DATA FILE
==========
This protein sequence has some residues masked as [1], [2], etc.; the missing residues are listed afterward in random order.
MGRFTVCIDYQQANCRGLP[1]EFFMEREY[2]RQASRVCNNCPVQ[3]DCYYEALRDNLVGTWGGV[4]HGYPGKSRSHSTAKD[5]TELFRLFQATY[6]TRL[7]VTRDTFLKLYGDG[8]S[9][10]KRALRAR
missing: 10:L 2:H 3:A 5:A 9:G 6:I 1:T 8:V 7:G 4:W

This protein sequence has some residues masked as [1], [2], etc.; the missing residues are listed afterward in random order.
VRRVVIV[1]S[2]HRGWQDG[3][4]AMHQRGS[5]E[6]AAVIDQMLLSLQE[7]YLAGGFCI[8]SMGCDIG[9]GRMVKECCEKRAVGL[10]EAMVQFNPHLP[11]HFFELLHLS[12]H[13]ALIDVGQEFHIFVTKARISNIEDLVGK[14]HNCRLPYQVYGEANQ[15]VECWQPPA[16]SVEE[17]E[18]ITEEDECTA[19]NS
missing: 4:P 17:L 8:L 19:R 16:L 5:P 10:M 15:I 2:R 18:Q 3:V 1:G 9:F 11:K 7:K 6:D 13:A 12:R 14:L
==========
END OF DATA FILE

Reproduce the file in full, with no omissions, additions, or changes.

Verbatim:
This protein sequence has some residues masked as [1], [2], etc.; the missing residues are listed afterward in random order.
MGRFTVCIDYQQANCRGLP[1]EFFMEREY[2]RQASRVCNNCPVQ[3]DCYYEALRDNLVGTWGGV[4]HGYPGKSRSHSTAKD[5]TELFRLFQATY[6]TRL[7]VTRDTFLKLYGDG[8]S[9][10]KRALRAR
missing: 10:L 2:H 3:A 5:A 9:G 6:I 1:T 8:V 7:G 4:W

This protein sequence has some residues masked as [1], [2], etc.; the missing residues are listed afterward in random order.
VRRVVIV[1]S[2]HRGWQDG[3][4]AMHQRGS[5]E[6]AAVIDQMLLSLQE[7]YLAGGFCI[8]SMGCDIG[9]GRMVKECCEKRAVGL[10]EAMVQFNPHLP[11]HFFELLHLS[12]H[13]ALIDVGQEFHIFVTKARISNIEDLVGK[14]HNCRLPYQVYGEANQ[15]VECWQPPA[16]SVEE[17]E[18]ITEEDECTA[19]NS
missing: 4:P 17:L 8:L 19:R 16:L 5:P 10:M 15:I 2:R 18:Q 3:V 1:G 9:F 11:K 7:K 6:D 13:A 12:R 14:L